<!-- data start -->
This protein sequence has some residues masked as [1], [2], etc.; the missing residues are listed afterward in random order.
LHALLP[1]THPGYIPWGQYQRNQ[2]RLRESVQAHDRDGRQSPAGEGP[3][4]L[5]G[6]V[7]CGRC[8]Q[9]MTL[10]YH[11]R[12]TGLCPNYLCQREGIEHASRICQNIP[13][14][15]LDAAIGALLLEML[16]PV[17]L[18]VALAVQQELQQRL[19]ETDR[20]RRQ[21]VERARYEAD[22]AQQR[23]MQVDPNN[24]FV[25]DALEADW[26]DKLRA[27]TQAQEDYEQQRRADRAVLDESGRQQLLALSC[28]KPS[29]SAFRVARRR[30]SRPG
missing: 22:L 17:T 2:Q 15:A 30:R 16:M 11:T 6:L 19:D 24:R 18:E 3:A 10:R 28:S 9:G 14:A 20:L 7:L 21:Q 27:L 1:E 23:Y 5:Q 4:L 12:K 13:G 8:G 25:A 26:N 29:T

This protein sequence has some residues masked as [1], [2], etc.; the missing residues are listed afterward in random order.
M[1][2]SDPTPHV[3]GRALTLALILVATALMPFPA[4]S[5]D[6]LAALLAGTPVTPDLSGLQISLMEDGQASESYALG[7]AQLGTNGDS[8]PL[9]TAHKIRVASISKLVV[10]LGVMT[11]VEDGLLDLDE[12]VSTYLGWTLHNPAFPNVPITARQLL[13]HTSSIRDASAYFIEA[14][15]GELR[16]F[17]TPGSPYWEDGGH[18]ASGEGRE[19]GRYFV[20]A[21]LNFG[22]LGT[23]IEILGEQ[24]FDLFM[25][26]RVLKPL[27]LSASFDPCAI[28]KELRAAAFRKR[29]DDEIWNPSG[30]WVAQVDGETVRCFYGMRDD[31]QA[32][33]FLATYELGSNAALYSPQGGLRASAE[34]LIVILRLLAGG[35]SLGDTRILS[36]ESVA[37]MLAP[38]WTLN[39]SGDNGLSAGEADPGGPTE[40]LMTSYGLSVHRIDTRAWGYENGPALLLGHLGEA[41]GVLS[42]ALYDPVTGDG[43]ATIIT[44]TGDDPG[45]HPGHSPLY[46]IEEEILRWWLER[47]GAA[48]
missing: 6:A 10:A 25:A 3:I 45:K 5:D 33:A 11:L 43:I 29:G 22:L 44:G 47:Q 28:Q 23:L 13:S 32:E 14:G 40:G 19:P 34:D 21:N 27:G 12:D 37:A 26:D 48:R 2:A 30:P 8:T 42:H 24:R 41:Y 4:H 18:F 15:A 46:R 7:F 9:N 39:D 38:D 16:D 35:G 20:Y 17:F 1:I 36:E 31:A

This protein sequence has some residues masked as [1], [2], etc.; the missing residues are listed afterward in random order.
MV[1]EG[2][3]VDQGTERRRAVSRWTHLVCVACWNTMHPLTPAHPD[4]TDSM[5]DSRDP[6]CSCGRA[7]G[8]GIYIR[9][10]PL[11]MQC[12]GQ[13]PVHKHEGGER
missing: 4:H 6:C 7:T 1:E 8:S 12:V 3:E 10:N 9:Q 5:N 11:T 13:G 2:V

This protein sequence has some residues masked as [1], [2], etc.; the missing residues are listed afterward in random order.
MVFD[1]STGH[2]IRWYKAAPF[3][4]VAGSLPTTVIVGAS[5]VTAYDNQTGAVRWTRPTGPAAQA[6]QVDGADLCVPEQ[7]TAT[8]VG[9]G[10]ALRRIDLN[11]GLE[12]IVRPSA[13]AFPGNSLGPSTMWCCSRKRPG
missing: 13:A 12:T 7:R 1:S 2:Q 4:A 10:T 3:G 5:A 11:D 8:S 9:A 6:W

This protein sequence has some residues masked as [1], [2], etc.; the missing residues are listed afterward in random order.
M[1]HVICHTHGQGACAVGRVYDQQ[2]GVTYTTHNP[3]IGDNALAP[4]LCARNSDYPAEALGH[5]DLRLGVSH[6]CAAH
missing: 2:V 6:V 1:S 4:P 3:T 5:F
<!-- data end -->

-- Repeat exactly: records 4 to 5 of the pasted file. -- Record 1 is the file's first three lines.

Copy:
This protein sequence has some residues masked as [1], [2], etc.; the missing residues are listed afterward in random order.
MVFD[1]STGH[2]IRWYKAAPF[3][4]VAGSLPTTVIVGAS[5]VTAYDNQTGAVRWTRPTGPAAQA[6]QVDGADLCVPEQ[7]TAT[8]VG[9]G[10]ALRRIDLN[11]GLE[12]IVRPSA[13]AFPGNSLGPSTMWCCSRKRPG
missing: 13:A 12:T 7:R 1:S 2:Q 4:A 10:T 3:G 5:A 11:D 8:S 9:A 6:W

This protein sequence has some residues masked as [1], [2], etc.; the missing residues are listed afterward in random order.
M[1]HVICHTHGQGACAVGRVYDQQ[2]GVTYTTHNP[3]IGDNALAP[4]LCARNSDYPAEALGH[5]DLRLGVSH[6]CAAH
missing: 2:V 6:V 1:S 4:P 3:T 5:F